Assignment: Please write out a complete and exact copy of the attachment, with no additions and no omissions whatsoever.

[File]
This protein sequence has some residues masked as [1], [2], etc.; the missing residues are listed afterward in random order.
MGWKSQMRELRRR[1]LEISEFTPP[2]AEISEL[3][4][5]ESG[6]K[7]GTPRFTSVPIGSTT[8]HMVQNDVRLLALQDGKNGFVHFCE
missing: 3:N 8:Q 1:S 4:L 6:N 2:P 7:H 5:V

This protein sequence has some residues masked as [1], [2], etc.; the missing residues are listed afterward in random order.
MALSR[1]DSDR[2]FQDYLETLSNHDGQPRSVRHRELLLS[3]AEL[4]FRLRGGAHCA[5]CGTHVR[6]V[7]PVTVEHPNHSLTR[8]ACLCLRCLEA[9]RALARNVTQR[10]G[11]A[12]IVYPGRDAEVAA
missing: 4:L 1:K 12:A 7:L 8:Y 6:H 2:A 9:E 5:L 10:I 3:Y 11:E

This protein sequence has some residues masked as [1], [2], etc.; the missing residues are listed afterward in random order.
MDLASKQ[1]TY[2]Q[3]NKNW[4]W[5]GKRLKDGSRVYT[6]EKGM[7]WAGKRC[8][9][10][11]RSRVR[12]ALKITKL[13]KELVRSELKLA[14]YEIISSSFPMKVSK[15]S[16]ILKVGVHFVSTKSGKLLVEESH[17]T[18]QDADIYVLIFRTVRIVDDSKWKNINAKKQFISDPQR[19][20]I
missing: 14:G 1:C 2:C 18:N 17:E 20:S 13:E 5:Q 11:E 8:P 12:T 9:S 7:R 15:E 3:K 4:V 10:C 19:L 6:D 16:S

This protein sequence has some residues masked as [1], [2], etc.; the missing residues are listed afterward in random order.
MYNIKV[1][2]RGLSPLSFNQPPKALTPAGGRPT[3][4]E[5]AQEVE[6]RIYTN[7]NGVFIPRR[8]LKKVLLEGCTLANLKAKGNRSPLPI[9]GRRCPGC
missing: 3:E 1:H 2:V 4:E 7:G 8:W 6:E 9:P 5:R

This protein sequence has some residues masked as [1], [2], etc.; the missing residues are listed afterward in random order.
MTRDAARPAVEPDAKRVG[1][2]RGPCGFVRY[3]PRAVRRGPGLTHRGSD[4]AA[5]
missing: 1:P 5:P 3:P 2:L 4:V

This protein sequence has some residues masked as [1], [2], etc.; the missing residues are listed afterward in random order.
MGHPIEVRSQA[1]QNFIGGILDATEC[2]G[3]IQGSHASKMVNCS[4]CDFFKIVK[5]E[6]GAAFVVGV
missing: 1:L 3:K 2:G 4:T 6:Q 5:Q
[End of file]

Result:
This protein sequence has some residues masked as [1], [2], etc.; the missing residues are listed afterward in random order.
MGWKSQMRELRRR[1]LEISEFTPP[2]AEISEL[3][4][5]ESG[6]K[7]GTPRFTSVPIGSTT[8]HMVQNDVRLLALQDGKNGFVHFCE
missing: 3:N 8:Q 1:S 4:L 6:N 2:P 7:H 5:V

This protein sequence has some residues masked as [1], [2], etc.; the missing residues are listed afterward in random order.
MALSR[1]DSDR[2]FQDYLETLSNHDGQPRSVRHRELLLS[3]AEL[4]FRLRGGAHCA[5]CGTHVR[6]V[7]PVTVEHPNHSLTR[8]ACLCLRCLEA[9]RALARNVTQR[10]G[11]A[12]IVYPGRDAEVAA
missing: 4:L 1:K 12:A 7:L 8:Y 6:H 2:A 9:E 5:L 10:I 3:Y 11:E

This protein sequence has some residues masked as [1], [2], etc.; the missing residues are listed afterward in random order.
MDLASKQ[1]TY[2]Q[3]NKNW[4]W[5]GKRLKDGSRVYT[6]EKGM[7]WAGKRC[8][9][10][11]RSRVR[12]ALKITKL[13]KELVRSELKLA[14]YEIISSSFPMKVSK[15]S[16]ILKVGVHFVSTKSGKLLVEESH[17]T[18]QDADIYVLIFRTVRIVDDSKWKNINAKKQFISDPQR[19][20]I
missing: 14:G 1:C 2:C 18:N 17:E 20:S 13:E 5:Q 11:E 8:P 12:T 9:S 7:R 15:E 3:K 4:V 10:C 19:L 6:D 16:S

This protein sequence has some residues masked as [1], [2], etc.; the missing residues are listed afterward in random order.
MYNIKV[1][2]RGLSPLSFNQPPKALTPAGGRPT[3][4]E[5]AQEVE[6]RIYTN[7]NGVFIPRR[8]LKKVLLEGCTLANLKAKGNRSPLPI[9]GRRCPGC
missing: 3:E 1:H 2:V 4:E 7:G 8:W 6:E 9:P 5:R

This protein sequence has some residues masked as [1], [2], etc.; the missing residues are listed afterward in random order.
MTRDAARPAVEPDAKRVG[1][2]RGPCGFVRY[3]PRAVRRGPGLTHRGSD[4]AA[5]
missing: 1:P 5:P 3:P 2:L 4:V

This protein sequence has some residues masked as [1], [2], etc.; the missing residues are listed afterward in random order.
MGHPIEVRSQA[1]QNFIGGILDATEC[2]G[3]IQGSHASKMVNCS[4]CDFFKIVK[5]E[6]GAAFVVGV
missing: 1:L 3:K 2:G 4:T 6:Q 5:Q